3. They have good test-retest reliability. That is, if you give the test to the same person several times, you should get substantially the same results. Personality reflects long-term stabilities in people’s behavior, and not the particular reaction someone may have to a specific situation.


Given these three aspects of good personality inventories, there are several things you can do to assess whether a particular survey is right for you and your company.

Check The Research

There is a lot of excellent personality research that goes back 50 years. Some personality inventories have been used in a large number of studies successfully. Personality psychologists have identified five core personality characteristics (helpfully called the Big Five). Inventories that measure the Big Five are a great first step in understanding personality differences in people at work. There are also excellent inventories for other, more specialized characteristics that might influence people’s behavior at work.

Myers-Briggs Type Indicator. In this context, it is worthwhile saying a couple of words about the Myers-Briggs Type Indicator (MBTI). The MBTI has been used extensively by consultants. More than once, I have walked into workplaces where people have badges indicating their personality types as assessed by the MBTI.


Unfortunately, the MBTI has not fared well in scientific studies. There are many problems with the MBTI, but perhaps the most glaring is that it is used to categorize people along four dimensions. Studies of personality suggest that most of the population is around the middle of the distribution on most personality characteristics. That means that most of us have elements of both poles of a personality dimension in our psychology. So, an inventory that categorizes people is likely to make you think people are more extreme in their characteristics than they really are.

In general, I won’t make many other specific recommendations for or against particular inventories. However, I do recommend staying away from the MBTI. If you are trying to measure the basic personality dimensions, then use an inventory for the Big Five characteristics.The Big Five personality traits, also known as the five factor model (FFM), is a widely examined theory of five broad dimensions that psychologists use describe personality.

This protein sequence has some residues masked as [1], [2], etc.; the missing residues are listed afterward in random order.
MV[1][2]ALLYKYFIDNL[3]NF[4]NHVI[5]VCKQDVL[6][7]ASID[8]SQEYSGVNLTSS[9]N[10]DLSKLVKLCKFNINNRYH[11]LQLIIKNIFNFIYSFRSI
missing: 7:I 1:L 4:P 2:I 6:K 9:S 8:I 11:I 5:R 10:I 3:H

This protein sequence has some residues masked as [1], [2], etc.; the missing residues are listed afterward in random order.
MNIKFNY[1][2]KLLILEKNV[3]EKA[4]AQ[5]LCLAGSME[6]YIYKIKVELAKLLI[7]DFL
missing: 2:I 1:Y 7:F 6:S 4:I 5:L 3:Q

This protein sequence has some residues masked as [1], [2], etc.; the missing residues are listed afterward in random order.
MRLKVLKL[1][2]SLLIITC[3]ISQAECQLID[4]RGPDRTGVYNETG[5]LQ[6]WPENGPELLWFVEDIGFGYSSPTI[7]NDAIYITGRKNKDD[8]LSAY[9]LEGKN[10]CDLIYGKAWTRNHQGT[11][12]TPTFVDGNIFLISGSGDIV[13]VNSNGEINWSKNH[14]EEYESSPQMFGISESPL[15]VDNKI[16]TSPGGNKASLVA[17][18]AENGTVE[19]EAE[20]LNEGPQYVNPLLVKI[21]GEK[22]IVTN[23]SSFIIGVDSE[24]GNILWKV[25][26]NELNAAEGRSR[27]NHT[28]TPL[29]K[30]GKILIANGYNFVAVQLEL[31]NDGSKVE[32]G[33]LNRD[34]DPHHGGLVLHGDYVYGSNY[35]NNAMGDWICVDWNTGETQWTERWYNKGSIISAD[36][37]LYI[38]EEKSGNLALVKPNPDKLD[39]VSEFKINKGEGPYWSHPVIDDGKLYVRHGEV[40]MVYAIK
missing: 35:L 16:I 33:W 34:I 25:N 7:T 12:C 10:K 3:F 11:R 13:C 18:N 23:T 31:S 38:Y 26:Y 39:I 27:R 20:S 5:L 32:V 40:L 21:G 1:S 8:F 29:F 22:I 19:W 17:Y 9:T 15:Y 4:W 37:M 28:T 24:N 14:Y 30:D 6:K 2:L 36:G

The Big Five are:

  1. Openness to Experience
  2. Conscientiousness
  3. Extraversion
  4. Agreeableness
  5. Neuroticism

Separate Personality From Aptitude

Many companies offer assessments that suggest directly whether particular people are likely to succeed at specific tasks. To use the examples I gave earlier, a survey might assess a person’s leadership potential or their likelihood of being creative.


If you are going to use an inventory like this in your workplace, it is important to ensure that you have access both to the assessment of personality characteristics and the assessment of people’s potential. There are two reasons for wanting this breakdown. First, assessment of potential is an inference that goes beyond just assessment of the personality characteristics, and so you would like to have the more basic measurements available for your use. Second, there are many factors that may make someone relatively fit for a position. It would be useful to have information about a person’s characteristics, and not just his or her potential to succeed.

Many companies will provide you with both the assessments of aptitude and the measures of the underlying characteristics on which those assessments are based.

The bottom line is that there can be a lot of value in using personality assessments in the workplace. However, it is crucial to do your homework before committing to any one in particular.